Want to delay that date with your cataract surgeon? Add lots of vitamin C-rich foods to your diet, like orange juice, broccoli, peppers and kiwi.
After looking at data from more than 1,000 pairs of female twins in the United Kingdom, researchers there have concluded that vitamin C-rich foods — but not supplements — may be one key to avoiding the common eye condition and, once it occurs, stalling its progression.
Cataracts, a clouding of the eye’s nature lens, are common, with more than 40% of people over age 75 affected. Surgery is effective, but like any operation, it involves risks.
In the British study, the twins who had been consuming the most vitamin C-rich food, compared to those who’d taken in the least amount, had a 20% lower risk of having cataracts at the start of the study.
The researchers examined the women’s eyes for cataracts at around age 60, then did follow up measurement on some 650 of the original women a decade later. In the follow-up, those who’d eaten the most vitamin C-rich foods had a 33% reduced risk of cataracts progressing.
Why Does Vitamin C in Food Lower Cataract Risks?
Christopher Hammond, MD, professor of ophthalmology at King’s College London, who led the study, credits vitamin C’s antioxidant property for helping to guard against cataract development and progression.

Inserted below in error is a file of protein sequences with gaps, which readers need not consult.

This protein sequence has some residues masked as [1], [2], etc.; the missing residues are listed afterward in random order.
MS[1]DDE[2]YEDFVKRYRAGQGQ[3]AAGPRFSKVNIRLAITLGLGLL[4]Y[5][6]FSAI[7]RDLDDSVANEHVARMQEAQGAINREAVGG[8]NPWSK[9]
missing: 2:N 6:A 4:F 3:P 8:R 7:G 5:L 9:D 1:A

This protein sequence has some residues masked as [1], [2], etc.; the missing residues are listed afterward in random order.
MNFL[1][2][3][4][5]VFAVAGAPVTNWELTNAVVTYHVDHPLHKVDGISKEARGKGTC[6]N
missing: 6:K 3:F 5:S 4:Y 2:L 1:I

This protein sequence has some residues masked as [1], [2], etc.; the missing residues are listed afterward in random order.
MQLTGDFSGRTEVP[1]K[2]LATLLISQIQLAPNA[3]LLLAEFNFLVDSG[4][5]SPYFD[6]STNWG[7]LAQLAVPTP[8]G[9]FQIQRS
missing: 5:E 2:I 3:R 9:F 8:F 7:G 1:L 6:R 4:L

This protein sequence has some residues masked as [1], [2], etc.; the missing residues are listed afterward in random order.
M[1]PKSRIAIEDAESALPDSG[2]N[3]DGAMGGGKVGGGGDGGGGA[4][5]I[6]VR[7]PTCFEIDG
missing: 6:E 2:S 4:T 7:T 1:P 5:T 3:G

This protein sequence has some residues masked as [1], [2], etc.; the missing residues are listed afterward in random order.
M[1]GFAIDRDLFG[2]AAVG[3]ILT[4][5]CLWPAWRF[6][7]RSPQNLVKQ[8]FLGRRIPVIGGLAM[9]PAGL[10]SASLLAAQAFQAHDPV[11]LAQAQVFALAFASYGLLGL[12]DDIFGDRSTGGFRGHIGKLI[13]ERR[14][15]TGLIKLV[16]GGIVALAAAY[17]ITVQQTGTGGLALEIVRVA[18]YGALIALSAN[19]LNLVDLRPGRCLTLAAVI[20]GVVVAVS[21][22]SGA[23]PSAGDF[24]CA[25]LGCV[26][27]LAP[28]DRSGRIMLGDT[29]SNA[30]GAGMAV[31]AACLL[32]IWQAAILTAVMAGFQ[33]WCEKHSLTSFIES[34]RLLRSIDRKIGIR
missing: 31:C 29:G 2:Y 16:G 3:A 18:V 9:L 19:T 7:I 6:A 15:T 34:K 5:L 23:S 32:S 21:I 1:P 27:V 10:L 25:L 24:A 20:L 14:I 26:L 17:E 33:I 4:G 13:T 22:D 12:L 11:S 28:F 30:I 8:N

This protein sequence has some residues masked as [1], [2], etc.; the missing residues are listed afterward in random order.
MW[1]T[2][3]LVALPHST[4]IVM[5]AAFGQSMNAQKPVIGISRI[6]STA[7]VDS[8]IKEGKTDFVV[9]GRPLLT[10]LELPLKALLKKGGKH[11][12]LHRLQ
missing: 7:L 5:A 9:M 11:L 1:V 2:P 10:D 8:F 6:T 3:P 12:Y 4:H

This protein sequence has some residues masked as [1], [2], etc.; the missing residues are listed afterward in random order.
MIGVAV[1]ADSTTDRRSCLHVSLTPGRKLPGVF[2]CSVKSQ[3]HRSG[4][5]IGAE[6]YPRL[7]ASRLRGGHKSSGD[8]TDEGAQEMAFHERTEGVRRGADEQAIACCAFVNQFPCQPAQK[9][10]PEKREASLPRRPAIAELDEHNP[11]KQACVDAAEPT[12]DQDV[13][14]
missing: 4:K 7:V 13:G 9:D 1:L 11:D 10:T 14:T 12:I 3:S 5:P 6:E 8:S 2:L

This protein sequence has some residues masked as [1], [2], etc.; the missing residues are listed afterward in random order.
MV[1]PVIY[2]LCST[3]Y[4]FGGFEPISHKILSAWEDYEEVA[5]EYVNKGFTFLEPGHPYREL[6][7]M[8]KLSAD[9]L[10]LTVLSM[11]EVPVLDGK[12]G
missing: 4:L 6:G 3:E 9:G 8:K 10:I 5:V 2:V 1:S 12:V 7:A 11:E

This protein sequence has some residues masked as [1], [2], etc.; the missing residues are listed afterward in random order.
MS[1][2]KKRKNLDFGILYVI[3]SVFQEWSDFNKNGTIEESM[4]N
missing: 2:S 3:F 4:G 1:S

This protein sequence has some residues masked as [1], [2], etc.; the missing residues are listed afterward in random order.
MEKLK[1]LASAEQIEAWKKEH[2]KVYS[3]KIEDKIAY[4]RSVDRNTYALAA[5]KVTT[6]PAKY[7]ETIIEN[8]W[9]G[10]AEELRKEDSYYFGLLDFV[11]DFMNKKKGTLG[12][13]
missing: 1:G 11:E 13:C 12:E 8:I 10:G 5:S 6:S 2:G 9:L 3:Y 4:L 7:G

“We know that loss of lens clarity is due to oxidation of lens proteins,” he says. So high levels of vitamin C bathing the lens reduces that oxidative stress.
Why don’t supplements work? “The lack of protection from supplements suggests there may be other factors in the healthy diet that are also reducing aging in the lens and elsewhere,” Hammond says.
How Much Vitamin C Is Enough?
“Good question and one that we have not fully calculated,” Hammond says. He does know that those in the group of women who got the most protection took in more than 160 milligrams a day of vitamin C from foods and drink. In his study, the median amount of vitamin C (half of the study participants ate less) taken in daily was 120 milligrams, or twice what is recommended in the UK.
The recommended amount of vitamin C daily in the US is 75 mg for adult women and 90 mg for adult men. To put that in context, an orange has 70 mg and a half cup of sweet red pepper has 95 mg. Eating just those two foods, or the equivalent, would put you in the highest intake group tested by Hammond.
Genetics vs. Lifestyle
What about the role of genes — in other words, if your mother had cataract surgery, does that mean you will? In his research, Hammond concluded that the genetic factor accounted for only 35% of the difference in cataract progression, and diet and other environmental factors accounted for the other 65%.
So apparently you can outwit your genes — in some cases, at least.
The study is published in the journal Ophthalmology.
Have you had cataract surgery, or has your doctor told you that you’ll need it in the future?